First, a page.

Gold is a hot topic right now. Barrick Gold Corporation (ABX) is the largest gold miner in the world. Barrick is based out of Ontario, Canada, and owns gold and copper mines on four continents. Barrick pays a fantastic dividend of $0.80 at a yield of $4.30. However, the stock is floating near its 52-week low of $17.51 as opposed to its 52-week high of $43.30.
Let's dissect where the company is by looking at our four rules for the common stock. Benjamin Graham set forth these steps as a baseline to evaluate a stock for the defensive investor. The four steps are set forth in the fifth chapter of his book.
- There should be adequate though not excessive diversification. This might mean a minimum of 10 different issues and a maximum of about 30.
- Each company selected should be large, prominent, and conservatively financed. Indefinite as these adjectives must be, their general sense is clear. Observations on this point are added at the end of the chapter.
- Each company should have a long record of continuous dividend payments. To be specific on this point we would suggest the requirement of continuous dividend payments beginning at least in 1950. (From 1973)
- The investor should impose some limit on the price he will pay for an issue in relation to its average earnings over, say, the past seven years. We suggest that this limit be set at 25 times such average earnings, and not more than 20 times those of the last 12-month period.
Keep in mind the criteria is for the defensive investor based on a conservative framework. Each investor should decide what metric he or she wants to use when evaluating a stock.
- Barrick is in the basic materials industry.
- Barrick's revenue for the past 12 months stands at $14.34 Billion. The current assets are $47,282,000,000 and liabilities stand at $25,437,000,000. Graham wanted to see twice as many assets as liabilities.
- Barrick has paid a dividend on the NYSE since it was first listed in 1987.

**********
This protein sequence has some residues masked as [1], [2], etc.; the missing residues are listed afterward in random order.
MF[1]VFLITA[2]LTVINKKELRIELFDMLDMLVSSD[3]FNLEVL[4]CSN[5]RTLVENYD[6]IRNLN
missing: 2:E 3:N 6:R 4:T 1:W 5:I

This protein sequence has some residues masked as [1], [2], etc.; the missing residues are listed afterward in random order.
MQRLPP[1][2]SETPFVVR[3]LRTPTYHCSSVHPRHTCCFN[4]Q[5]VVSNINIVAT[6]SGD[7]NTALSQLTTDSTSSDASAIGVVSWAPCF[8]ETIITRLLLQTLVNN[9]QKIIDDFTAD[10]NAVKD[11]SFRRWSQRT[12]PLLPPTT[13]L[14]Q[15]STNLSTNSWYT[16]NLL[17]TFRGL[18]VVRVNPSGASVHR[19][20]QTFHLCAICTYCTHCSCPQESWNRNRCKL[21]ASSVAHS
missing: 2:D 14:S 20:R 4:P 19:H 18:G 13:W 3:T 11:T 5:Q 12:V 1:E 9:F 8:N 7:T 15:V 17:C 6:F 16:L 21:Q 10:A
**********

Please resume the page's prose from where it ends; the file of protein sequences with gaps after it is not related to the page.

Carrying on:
- Barrick has a current past 12-month earnings of ($0.86). The P/E for this would be -17.20. The earnings for the last seven years are as follows.
The prices of gold mining companies are tethered to the price of the ore they mine. Recently gold has been on a fall as has Barrick. If gold continues to fall, expect the same for the stock price. Another concern is that once gold is used in a product it can be extracted, melted and reforged as needed. This creates an increase in supply of the material. It's not like oil where once used it is gone forever.
Looking at the balance sheet we see that cash assets have decreased the past couple of years, but inventories have increased. This is throws up a red flag. At first glance a dividend-paying stock with a decrease in cash over the past couple years suggests negative cash flow. Negative cash flow coupled with an increasing inventory suggests that Barrick is not able to sell the minerals it mines fast enough.
Gold itself does not really do anything; the price simply goes up or down, usually based on the sentiment of the economy at large. However, a gold mining company is an alternative as many pay dividends, returning value to the shareholder.
Right now gold miners are difficult to assess; we are coming down off of all-time highs. As the global economy improves people may move away from the gold hedge many have used for the past couple of years. If it does then the spot price will drop as will the price of miners. It is best to conduct very thorough research for yourself if looking at a gold miner for a long-term investment. Compare the company against metrics you trust and come to an informed and final conclusion. The last thing any of us wants is to lose money.